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    Why is the derivative of kinetic energy (0.5mv2) wrt velocity equal to momentum (mv)? Does this have any physical or mathematical significance?
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    (Original post by Mathsandphysftw)
    Why is the derivative of kinetic energy (0.5mv2) wrt velocity equal to momentum (mv)? Does this have any physical or mathematical significance?
    I have always wondered this also. I believe it is a consequence of the fact that  \frac{dp}{dt} ds = \frac{ds}{dt} dp = v dp = mv dv , i.e for an object of constant mass m accelerated from rest to a momentum of P (at which point it has a speed V) though a displacement x, the KE gained is:

     \displaystyle \int_0^x F ds = \displaystyle \int_0^x \frac{dp}{dt} ds  

= \displaystyle \int_0^P v dp = \displaystyle \int_0^V mv dv = \frac{1}{2}mV^2

    This is really just two changes of variable; from s to p and p to v.

    But this is entirely speculative so I welcome any corrections.
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    (Original post by Mathsandphysftw)
    Why is the derivative of kinetic energy (0.5mv2) wrt velocity equal to momentum (mv)? Does this have any physical or mathematical significance?
    Again, Ive always wondered the same thing!
    I finally got around to asking one of the physics teachers at my college and she basically said it's just a coincidence.
    Aside from what you'd get from the integration/differentiation process, I don't think there's any other intuitive understanding to be had, unfortunately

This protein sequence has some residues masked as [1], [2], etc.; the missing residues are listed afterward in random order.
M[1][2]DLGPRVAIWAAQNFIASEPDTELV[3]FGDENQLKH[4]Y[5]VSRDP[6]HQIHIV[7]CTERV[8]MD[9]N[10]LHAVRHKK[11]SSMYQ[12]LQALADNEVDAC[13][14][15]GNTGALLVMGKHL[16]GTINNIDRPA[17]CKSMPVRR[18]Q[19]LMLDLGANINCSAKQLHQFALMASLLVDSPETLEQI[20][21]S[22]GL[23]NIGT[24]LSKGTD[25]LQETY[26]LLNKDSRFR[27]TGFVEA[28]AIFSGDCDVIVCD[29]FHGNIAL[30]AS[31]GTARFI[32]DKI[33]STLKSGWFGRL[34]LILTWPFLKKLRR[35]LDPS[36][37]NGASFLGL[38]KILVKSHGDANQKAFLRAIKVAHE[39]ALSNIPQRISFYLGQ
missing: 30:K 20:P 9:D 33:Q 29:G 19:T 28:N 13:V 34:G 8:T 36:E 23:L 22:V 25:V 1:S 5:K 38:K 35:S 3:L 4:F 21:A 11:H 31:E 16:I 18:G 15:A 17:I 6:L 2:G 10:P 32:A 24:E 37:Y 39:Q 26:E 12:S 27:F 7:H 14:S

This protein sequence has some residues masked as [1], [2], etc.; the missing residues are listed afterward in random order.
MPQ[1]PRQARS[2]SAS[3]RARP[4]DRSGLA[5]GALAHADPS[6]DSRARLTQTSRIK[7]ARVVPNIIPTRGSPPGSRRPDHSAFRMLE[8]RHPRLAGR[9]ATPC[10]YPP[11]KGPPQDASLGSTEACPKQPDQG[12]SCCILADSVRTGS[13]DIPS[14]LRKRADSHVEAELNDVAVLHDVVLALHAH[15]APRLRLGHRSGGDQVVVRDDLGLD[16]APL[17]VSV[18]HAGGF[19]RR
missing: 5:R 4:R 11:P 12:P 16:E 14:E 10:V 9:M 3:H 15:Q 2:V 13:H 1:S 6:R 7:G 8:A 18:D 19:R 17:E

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    (Original post by Mathsandphysftw)
    Why is the derivative of kinetic energy (0.5mv2) wrt velocity equal to momentum (mv)? Does this have any physical or mathematical significance?
    Physically, this only holds in Newtonian dynamics, where Galilean Invariance is assumed - i.e all inertial frames share the same universal time and space is absolute.
    In actuality relativistic effects feature and you get a somewhat messier form for the kinetic energy.

    Mathematically, we can see this by considering the definition of work and force.
    In the case where we accept that p=mv and we compute in one dimension, with a the change in kinetic energy of a particle of fixed mass m driven by a force F, with initial velocity we see that:
    \Delta E_k=\displaystyle\int F \ dx = \displaystyle\int F \dfrac{dx}{dt} \ dt = \displaystyle\int \dfrac{dp}{dt} v \ dt

\Rightarrow \Delta E_k = \displaystyle\int v \ d(mv) =\displaystyle\int mv \ dv = \dfrac{1}{2}mv^2+\mathcal{C}
    (\mathcal{C}=0 using the fact that we started at rest.)
    Hence \dfrac{dE_k}{dv}=p by the Fundamental Theorem of Calculus.

    EDIT: Lol, this is what happens if you take a shower before typing up stuff - you end up spouting the same stuff as everyone else.
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    Thanks for the clear up guys, much appreciated
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    (Original post by Mathsandphysftw)
    Why is the derivative of kinetic energy (0.5mv2) wrt velocity equal to momentum (mv)? Does this have any physical or mathematical significance?
    You have had good responses but I thought I should just to give a non-rigorous proof of the kinetic energy formula in case you are not convinced:

    W=Fs=K.E
    Using a suvat equation not containing time, v2=u2+2as, and rearranging to s we get: s=(v2-u2)/2a
    And from newtons second law: F=ma

    Substituting for s and F we get:

    W=ma(v2-u2)/2a=m(v2-u2)/2
    Assuming the initial velocity was zero, we arrive at:
    W=mv2/2=K.E

    Edit: Mathsandphysftw: just realised that you are not to derive K.E formula, please ignore me
 
 
 
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